Broadsheet first reported on Adelaide’s changing cinema landscape in 2016. After a series of closures in the past decade, could it be we’re now seeing a cinema resurgence? Palace Nova recently opened a multi-screen complex in Prospect, and GU Film House has brought blockbusters back to Hindley Street. Sax & Violins Film Society, which opens later this month, offers something quite different.

Ashleigh and Christopher D’Antonio-Hocking’s 40-seater cinema and bar on Pirie Street launches on February 23. Sandwiched between a gym and a convenience store, it’s not only a spot to douse yourself in a wash of cinematic nostalgia, but to reconnect with the social aspects of film-watching.

For one thing, it’s bringing back intermission. Double-features will screen with a break in-between so audiences can hit the bar and chat about what they’ve just experienced. “It’s a chance to say, ‘I hated it. The next one had better be good’,” Christopher jokes.

The cinema operates on a membership model. Tickets are sold as four-session or six-month passes, similar to The Mercury’s Cinemateque program.

The idea to operate their own film house came to Christopher and Ashleigh as they mingled with friends after a screening of 1977’s Susperia. “Can we do this every night?” they wondered. A couple of months later, Renew Adelaide said yes. “They [Renew Adelaide] have been amazing,” Christopher says.

The full program has not yet been released, but expect a mix of retro classics and more obscure fringe titles. “We’re big fans of offbeat ’80s and ’90s horror [and] Aussie indie,” Christopher says. “We can’t say too much because we haven’t got all the screening rights yet.” The opening-night screening will combine the above in satirical horror Body Melt by Australian writer and director Philip Brophy. He’ll be there in person to launch the full program.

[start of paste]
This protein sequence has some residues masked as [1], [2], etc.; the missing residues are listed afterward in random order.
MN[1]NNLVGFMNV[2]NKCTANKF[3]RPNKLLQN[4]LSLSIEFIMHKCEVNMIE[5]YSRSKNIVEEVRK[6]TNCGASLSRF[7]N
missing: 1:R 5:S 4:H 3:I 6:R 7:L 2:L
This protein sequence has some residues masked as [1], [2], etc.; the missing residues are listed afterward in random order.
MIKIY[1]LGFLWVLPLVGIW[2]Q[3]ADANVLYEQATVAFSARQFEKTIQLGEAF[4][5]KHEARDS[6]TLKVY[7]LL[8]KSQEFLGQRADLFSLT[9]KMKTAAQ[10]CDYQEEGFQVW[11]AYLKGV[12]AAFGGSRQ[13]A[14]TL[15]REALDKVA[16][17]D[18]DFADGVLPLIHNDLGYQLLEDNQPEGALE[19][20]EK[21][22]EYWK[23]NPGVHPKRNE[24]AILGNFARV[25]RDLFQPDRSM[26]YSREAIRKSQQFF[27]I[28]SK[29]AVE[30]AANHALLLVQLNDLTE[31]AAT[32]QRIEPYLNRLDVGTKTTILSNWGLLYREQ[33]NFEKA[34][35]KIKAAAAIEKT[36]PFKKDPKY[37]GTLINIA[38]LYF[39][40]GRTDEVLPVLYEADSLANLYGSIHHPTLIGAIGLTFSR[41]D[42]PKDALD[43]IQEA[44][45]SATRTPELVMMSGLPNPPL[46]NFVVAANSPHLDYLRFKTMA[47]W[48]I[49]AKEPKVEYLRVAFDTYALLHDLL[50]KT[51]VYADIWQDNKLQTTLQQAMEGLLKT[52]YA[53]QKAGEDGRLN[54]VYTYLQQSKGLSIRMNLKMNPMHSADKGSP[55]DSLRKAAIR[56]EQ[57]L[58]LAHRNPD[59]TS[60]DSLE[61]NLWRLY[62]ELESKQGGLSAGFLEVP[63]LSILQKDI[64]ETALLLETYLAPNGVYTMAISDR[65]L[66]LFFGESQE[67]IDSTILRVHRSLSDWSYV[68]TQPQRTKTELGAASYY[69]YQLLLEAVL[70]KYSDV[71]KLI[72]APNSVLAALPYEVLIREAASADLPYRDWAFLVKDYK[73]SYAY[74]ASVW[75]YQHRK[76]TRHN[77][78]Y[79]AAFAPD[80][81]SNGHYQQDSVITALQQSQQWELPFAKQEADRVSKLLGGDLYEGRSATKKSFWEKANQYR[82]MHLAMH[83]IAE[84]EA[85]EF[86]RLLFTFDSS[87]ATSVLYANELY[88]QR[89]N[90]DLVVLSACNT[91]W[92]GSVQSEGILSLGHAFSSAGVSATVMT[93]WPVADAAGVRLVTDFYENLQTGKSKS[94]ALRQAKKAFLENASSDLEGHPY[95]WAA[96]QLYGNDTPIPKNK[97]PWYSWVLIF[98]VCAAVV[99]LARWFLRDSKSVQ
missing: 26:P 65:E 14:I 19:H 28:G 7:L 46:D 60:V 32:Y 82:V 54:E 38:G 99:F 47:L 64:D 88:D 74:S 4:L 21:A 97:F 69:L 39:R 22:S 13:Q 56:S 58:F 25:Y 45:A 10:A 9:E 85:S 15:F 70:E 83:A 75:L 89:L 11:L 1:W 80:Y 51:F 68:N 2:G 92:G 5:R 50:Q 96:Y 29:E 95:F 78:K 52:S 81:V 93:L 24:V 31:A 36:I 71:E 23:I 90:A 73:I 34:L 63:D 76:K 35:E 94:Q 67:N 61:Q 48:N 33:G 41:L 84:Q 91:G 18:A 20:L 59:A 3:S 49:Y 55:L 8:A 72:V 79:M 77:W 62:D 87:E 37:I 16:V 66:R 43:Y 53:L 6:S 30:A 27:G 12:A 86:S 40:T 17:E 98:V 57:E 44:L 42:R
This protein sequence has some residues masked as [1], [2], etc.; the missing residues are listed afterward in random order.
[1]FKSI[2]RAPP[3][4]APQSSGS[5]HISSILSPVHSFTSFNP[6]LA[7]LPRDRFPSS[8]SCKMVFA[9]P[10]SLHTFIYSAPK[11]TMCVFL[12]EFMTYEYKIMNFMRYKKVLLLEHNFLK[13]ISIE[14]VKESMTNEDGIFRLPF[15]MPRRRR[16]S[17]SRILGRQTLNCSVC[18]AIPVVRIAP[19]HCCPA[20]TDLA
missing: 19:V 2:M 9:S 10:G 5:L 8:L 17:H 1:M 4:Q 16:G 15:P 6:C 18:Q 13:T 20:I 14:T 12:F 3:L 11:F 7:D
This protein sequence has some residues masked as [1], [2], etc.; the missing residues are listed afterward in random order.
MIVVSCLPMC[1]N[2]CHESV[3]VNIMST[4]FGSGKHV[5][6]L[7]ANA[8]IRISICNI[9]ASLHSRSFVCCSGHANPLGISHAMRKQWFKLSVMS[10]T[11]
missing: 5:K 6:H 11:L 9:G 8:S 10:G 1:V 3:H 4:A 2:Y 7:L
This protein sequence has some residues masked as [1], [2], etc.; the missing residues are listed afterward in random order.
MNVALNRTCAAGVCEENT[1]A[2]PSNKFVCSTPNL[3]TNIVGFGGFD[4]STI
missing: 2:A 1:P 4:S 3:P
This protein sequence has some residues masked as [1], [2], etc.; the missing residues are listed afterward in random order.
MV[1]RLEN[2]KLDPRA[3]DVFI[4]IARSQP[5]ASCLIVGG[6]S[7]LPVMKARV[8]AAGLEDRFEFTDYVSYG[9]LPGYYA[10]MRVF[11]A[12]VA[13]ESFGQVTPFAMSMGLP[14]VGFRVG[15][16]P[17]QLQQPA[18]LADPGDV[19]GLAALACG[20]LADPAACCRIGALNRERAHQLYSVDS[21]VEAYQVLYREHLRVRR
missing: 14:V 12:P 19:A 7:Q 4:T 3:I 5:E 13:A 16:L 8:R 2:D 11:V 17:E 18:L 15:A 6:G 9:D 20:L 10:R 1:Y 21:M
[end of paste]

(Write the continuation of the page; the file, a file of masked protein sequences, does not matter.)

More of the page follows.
The venue itself is a blend of styles. Modern block colours dominate the bar area, which is separated from the theatre by a lush velvet curtain salvaged from a funeral parlour in the UK. It’s not the only lucky find to end up in the space. “Mum called me late one night and said, ‘Do you want 54 vintage theatre seats?’” Christopher says. An ad on Gumtree led him to a Freemasons Hall in Tailem Bend, and the seats now form the eight audience rows at Sax & Violins. A projector has been loaned to the pair by ACE Open – where Ashleigh works – until a permanent rig is obtained.

The bar will stock beer and cider from Sparkke Change and wines from Delinquente, as well as a rotating list of international producers.

The venue is named after Talking Heads track Sax and Violins, which appears on the 1991 Australian film Bis ans Ende der Welt (Until the End of the World). “It’s one of the greatest films ever, with an even better soundtrack,” Christopher says.

Sax & Violins
Shop 2–3 195 Pirie Street, Adelaide
Thu & Fri 4pm–midnight
Sat & Sun 3am–midnight